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When you imagine the kind of work a game developer does, you probably think about someone designing a level or programming movement and physics. But a huge part of modern development is live operations, in which studios build tools to connect a game to a variety of online platforms and backend services. Borderlands 2 developer Gearbox Software recently wrote an internal case-study about its efforts to shift more of its workflow into the cloud, and it explained how some extra upfront work can save a lot of trouble once a game launches.
“We at Gearbox have been making our games more cloud-centric for quite some time,” Gearbox executive producer Sean Reardon wrote in the case study provided to GamesBeat. “Today’s players expect games that can change dynamically without having to repeatedly download large, unwieldy patches. They expect games that can recognize and adapt to when and how they like to play. And they want online games that just keep working.”
As gamers, we want products that are living and dynamic, but we don’t want to download 1GB patches every couple of days and we don’t want to deal with server outages. While patches are still common, server-side updates are nearly as popular. Gearbox has integrated this into its games with Spark, the name for its live-ops team and the 35 services it has built to connect its products to the cloud.
One of the Spark techs in particular is Zeppelin, which the company built to enable it to shift between any cloud provider on a whim.
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“Technically speaking, Zeppelin sits between cloud services and the rest of the game, creating a layer of abstraction,” wrote Reardon. “By using Zeppelin, the game asks for a service, Zeppelin connects the game to the service provider, and then the game proceeds.”
This means that Spark can find the best cloud provider for any particular game instance. But increasingly, that provider is Amazon Web Services. Gearbox is especially attracted to Amazon’s GameLift, which deploys, operates, and scales multiplayer server sessions on demand. Using Spark and Zeppelin, Gearbox can hook into GameLift.
“Services like Amazon GameLift are game changing as far as the sort of professional availability and reliability we can deliver to a worldwide audience on every conceivable connected platform,” Reardon told GamesBeat. “If one were starting to make a game like the ones we make in 1999, when Gearbox started, you’d basically start thinking about running to the store and buying hard drives and power drills.”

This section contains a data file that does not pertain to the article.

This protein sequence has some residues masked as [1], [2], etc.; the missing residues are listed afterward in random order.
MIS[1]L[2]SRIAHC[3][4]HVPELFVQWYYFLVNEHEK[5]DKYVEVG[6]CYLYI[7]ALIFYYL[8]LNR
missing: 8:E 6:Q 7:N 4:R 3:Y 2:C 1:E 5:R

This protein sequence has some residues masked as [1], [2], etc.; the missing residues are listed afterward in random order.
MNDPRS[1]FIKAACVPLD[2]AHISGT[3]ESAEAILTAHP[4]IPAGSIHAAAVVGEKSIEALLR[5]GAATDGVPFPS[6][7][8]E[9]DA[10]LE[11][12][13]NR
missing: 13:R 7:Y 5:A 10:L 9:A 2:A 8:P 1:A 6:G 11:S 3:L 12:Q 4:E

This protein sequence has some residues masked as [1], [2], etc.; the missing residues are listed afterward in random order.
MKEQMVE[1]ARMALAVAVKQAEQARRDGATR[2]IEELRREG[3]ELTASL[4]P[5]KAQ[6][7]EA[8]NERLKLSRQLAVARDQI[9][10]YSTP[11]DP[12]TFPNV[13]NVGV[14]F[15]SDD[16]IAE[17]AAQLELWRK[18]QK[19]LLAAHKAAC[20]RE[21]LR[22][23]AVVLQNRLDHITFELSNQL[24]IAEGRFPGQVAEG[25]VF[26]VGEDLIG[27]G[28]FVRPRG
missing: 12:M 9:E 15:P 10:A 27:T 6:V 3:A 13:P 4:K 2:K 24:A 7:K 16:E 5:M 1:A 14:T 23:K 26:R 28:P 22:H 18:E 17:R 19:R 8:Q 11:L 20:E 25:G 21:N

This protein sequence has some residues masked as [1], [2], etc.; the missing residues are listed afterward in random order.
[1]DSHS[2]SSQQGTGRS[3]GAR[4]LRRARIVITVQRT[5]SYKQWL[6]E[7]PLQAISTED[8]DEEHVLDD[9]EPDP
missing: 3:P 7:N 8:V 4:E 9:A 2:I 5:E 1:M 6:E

Now, instead of hiring a team of engineers to build and then maintain the hardware and the software for the multiplayer servers, Gearbox can have a smaller team build the tools to connect Borderlands or any of its other releases to GameLift. Amazon then does the work instead.
“It’s a testament to the incredible effort that bazillions of talented engineers — and bazillions of dollars of investment — that when we started building our online services, which customers know as SHiFT, that it would have been insane to do anything other than lean on the cloud model that was prevalent at the time,” said Reardon.
Of course, this isn’t just about saving money. That’s a big part of it, but it comes with a lot of upsides for players as well. Developers can focus on the games themselves instead of building out a network of servers. And Amazon’s distributed network enables players to connect to remote instances that are typically closer to their home than a developer like Gearbox could build and maintain.
The biggest problems when it comes to something like GameLift is a matter of foresight.
“The development time wasn’t particularly long, and the implementation wasn’t difficult,” said Reardon. “But approaching a game’s design in this way did require a different mindset, and it presented challenges and surprises that we had to overcome.”
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